Harley-Davidson has filed a patent for a new engine design that uses variable valve timing. Officially, the patent is not specifically for a VVT system but rather for a modular engine balancer that mounts on either side of a crankshaft. The patent does however describe how the VVT phase timing is incorporated into the balancer module.

The patent uses a rough drawing of a Fat Bob, but only as a general example of a motorcycle. The engine details, however, show clear differences from existing Harley-Davidson engines. The new engine design still uses overhead valves, but with pushrods running on opposite sides of each cylinder, which matches a design in a separate patent we uncovered last August. Both patents were originally filed with the U.S. Patent and Trademark Office in early 2019, with Harley-Davidson engineer Johann Voges as the only credited inventor, making it likely they’re for the same engine.

The drawings show air-cooling fins, though the fins have uneven contours, curving in and out at at different spots around the cylinder. There’s also no oil filter at the front of the engine. It’s difficult to get a sense of proportion in these patent illustrations, but it’s possible we’re looking at the replacement for the ancient Sportster engine.

The engine balancer unit (#74) transfers the rotation of the crankshaft to rotate the two camshafts. Each camshaft lifts its own pushrod, one for each cylinder. A second balancer unit on the other side of the crankshaft activates a second pair of pushrods.

The key to this patent is the engine balance module (#74 in the diagrams and shown in exploded view below). The crankshaft is connected to gear #154 which rotates cam gear #158. The cam gear is connected to a second, smaller toothed gear #170 which rotates a chain (#178). The chain in turn spins a balancer sprocket which rotates a balance weight (#86) around the crankshaft in the opposite direction of the crank’s rotation to counteract the reciprocating motion of the pistons.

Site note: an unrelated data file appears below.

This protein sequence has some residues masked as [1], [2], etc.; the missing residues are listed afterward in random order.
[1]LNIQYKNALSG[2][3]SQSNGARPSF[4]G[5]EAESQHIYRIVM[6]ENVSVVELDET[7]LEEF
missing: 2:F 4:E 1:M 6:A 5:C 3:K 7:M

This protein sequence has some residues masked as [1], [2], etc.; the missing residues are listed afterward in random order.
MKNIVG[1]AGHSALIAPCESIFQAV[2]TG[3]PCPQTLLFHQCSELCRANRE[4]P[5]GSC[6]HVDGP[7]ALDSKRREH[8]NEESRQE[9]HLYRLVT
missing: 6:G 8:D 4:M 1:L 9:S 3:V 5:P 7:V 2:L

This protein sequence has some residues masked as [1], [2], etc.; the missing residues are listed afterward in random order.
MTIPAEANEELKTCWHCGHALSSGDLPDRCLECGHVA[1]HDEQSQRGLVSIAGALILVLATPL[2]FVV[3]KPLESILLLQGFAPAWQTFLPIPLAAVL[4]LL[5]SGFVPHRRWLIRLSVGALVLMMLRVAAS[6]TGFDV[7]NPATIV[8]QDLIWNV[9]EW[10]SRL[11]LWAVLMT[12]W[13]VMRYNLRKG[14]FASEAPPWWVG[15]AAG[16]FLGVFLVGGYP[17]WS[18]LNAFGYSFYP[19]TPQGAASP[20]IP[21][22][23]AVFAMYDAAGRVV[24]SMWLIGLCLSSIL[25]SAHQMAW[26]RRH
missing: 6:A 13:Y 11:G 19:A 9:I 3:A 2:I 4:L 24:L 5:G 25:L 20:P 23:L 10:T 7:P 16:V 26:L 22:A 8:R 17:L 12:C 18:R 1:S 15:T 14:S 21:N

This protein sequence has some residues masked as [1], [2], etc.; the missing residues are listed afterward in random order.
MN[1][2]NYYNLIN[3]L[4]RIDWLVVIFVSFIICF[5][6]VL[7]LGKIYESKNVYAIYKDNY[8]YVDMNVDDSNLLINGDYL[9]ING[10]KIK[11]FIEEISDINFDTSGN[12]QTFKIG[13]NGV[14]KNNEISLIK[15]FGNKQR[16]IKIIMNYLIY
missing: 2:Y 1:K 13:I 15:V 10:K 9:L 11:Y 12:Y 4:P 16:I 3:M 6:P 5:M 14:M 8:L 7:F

The VVT unit (#98) controls the phasing of the toothed wheel #162 which drives the crankshafts (#90).

A variable valve timing unit (#98) connected to the cam gear adjusts the timing of the cams, affecting the timing of both the intake and exhaust valves relative to the crankshaft. Generally speaking, adjusting the intake timing can optimize power and torque delivery at higher or lower revs, but the likely goal for Harley-Davidson is to reduce emissions.

As it stands Harley-Davidson’s existing engines, the Sportster line-up especially, will not meet Euro 5 standards, meaning they will no longer be allowed in Europe by the end of the year. Several manufacturers have asked for the deadline to be extended due to delays caused by the pandemic, which may give Harley some breathing room if the new engine is not yet ready.

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